The mumps outbreak in Hawaii, once described as “by far the worst in several decades” in the state, has reached the one-year mark, and while cases are still being reported, health officials do say there are signs the outbreak is slowing.
The current outbreak began a year ago in March 2017 with two clusters of cases involving nine individuals on Oahu. By October, some 500 cases had been confirmed prompting officials to recommend an outbreak dose of the MMR vaccine for adolescents (aged 10-19 years) and adults (born in 1957 or later).
As of March 1, 2018, the total number of confirmed mumps cases statewide stands at 902, with 719 on Oahu, 131 on Hawaii Island, 49 on Kauai and three on Maui.
While there are reports of the outbreak slowing, health officials say the public should continue to protect themselves with an outbreak dose of the measles, mumps, and rubella (MMR) vaccine.
“First and foremost, we recommend everyone 10 to 60 years of age receive a dose of the MMR vaccine, which prevents many cases of mumps,” State epidemiologist Dr. Sarah Park said, noting that those who live, work, or socialize in crowded or close contact conditions for prolonged periods are most at risk for the infection if they are exposed to the virus.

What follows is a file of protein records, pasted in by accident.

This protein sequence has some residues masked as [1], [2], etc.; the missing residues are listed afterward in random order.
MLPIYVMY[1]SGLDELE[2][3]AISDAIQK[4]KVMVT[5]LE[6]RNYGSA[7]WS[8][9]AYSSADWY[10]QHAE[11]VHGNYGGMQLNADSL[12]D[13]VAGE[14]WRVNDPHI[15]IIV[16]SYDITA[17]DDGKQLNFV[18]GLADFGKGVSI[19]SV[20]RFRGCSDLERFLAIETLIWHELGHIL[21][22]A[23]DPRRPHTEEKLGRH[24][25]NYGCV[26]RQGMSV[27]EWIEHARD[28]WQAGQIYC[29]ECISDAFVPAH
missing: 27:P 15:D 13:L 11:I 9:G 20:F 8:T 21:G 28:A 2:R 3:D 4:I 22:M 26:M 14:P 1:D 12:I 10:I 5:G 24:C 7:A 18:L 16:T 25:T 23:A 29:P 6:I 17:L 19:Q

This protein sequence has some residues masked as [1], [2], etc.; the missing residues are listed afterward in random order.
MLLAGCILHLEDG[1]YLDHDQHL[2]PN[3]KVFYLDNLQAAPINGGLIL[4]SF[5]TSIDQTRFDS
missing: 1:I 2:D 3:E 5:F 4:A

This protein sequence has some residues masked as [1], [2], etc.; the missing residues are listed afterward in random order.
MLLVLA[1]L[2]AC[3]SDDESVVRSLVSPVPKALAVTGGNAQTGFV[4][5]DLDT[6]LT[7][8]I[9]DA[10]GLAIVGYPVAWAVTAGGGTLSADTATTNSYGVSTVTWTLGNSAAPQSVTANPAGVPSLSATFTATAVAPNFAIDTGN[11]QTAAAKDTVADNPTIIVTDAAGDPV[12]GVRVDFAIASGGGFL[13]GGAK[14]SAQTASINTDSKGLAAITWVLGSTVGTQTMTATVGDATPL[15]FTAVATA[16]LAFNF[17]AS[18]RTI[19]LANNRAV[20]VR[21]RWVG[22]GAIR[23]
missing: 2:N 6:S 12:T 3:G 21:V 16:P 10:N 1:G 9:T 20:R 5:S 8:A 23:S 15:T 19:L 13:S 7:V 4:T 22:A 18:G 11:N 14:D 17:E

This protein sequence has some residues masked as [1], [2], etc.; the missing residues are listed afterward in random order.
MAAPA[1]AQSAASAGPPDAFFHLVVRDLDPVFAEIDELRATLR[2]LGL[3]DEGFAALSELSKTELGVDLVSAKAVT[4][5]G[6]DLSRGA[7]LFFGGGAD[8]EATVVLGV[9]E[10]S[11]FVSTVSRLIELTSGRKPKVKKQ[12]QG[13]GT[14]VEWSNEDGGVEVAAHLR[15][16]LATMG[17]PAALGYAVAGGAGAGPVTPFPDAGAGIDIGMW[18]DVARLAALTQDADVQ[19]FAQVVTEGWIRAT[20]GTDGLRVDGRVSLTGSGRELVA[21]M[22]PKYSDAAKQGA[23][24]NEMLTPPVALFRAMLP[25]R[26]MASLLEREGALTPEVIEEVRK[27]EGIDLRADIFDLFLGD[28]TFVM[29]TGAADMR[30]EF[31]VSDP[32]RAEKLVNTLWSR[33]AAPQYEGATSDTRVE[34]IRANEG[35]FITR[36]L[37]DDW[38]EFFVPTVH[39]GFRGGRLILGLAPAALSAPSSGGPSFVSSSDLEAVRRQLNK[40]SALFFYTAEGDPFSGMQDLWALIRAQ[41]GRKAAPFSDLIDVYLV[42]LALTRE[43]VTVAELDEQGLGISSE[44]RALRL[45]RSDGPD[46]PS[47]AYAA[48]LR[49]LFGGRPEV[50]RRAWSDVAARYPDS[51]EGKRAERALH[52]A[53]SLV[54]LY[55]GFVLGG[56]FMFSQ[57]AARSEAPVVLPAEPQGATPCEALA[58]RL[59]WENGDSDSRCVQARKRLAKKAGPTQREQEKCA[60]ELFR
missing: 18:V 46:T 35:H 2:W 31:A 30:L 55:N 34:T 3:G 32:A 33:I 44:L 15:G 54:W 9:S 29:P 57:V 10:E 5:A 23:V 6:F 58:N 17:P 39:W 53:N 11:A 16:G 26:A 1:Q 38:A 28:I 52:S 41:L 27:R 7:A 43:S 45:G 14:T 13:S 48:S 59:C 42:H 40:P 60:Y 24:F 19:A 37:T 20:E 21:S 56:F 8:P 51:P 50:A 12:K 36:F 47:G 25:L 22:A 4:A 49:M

Persons with mumps and those who are potentially infectious should limit contact with others to prevent spreading the disease. In addition to staying home when sick, the Hawaii Department of Health recommends washing your hands frequently with soap and water, avoid sharing food or drinks, and disinfecting surfaces to avoid disease transmission. Along with getting vaccinated, these healthy habits can help protect people from getting the disease.
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